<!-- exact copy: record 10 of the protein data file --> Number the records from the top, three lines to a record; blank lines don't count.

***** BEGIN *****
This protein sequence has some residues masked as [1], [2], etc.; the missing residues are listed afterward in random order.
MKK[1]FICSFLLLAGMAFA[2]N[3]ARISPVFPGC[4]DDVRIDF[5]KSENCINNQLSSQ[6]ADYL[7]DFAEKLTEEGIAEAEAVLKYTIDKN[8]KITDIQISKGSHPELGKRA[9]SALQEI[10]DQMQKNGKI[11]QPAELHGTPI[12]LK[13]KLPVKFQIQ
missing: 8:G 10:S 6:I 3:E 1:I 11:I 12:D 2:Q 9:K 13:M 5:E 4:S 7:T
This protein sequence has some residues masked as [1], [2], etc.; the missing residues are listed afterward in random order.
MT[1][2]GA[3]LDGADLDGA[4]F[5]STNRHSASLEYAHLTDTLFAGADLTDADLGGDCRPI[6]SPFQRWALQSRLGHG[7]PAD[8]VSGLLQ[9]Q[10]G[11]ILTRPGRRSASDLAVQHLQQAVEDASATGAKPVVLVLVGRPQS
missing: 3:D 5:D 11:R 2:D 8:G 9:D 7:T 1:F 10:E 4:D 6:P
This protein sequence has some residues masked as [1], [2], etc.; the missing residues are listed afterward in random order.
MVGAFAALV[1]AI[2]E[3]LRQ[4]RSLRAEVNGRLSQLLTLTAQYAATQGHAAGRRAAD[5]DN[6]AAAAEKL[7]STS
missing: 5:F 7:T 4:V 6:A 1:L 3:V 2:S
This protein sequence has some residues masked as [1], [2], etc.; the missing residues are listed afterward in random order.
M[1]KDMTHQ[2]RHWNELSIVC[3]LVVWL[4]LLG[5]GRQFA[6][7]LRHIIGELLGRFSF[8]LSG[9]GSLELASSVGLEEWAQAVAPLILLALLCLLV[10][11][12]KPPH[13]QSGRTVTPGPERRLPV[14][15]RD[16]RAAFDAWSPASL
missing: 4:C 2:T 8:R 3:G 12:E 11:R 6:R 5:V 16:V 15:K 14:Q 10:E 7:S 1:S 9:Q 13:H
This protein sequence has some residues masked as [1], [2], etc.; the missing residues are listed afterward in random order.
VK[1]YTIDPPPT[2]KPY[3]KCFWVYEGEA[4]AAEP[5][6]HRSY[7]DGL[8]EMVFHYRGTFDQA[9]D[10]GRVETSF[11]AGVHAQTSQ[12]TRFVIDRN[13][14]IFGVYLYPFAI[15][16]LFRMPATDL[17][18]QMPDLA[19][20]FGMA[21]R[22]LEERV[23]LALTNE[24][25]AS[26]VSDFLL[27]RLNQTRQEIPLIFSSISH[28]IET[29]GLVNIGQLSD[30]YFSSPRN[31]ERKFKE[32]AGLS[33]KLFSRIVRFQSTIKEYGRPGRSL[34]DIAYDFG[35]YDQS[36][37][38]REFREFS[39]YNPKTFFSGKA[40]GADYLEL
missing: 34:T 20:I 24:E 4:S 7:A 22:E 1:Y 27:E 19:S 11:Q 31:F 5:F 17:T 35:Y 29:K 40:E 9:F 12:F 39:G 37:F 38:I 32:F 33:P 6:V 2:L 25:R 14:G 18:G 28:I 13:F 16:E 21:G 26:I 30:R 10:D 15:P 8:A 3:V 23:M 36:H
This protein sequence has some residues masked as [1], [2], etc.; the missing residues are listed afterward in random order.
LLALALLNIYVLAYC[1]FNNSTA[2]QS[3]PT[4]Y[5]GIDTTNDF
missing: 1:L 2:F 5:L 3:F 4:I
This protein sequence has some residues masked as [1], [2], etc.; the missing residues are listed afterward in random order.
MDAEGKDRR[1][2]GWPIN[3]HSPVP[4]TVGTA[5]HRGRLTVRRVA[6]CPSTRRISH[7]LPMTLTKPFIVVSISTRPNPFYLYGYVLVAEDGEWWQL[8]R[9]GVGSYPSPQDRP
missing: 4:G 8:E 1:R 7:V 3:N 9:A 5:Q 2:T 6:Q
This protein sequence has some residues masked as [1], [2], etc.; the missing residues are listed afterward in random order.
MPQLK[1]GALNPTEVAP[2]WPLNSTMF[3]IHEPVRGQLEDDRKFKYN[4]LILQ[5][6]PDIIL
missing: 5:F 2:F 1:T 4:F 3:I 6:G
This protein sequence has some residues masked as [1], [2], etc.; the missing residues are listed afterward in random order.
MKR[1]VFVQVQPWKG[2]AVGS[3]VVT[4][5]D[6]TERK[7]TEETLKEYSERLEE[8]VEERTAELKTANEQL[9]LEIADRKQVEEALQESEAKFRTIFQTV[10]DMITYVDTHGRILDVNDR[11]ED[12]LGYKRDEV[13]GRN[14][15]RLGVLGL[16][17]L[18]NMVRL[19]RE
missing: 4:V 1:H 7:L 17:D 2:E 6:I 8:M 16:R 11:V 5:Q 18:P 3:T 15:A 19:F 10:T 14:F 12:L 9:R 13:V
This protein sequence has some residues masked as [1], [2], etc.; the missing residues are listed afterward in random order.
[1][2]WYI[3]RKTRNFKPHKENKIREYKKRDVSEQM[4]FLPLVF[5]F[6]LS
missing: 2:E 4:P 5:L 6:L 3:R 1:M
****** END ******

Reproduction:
This protein sequence has some residues masked as [1], [2], etc.; the missing residues are listed afterward in random order.
[1][2]WYI[3]RKTRNFKPHKENKIREYKKRDVSEQM[4]FLPLVF[5]F[6]LS
missing: 2:E 4:P 5:L 6:L 3:R 1:M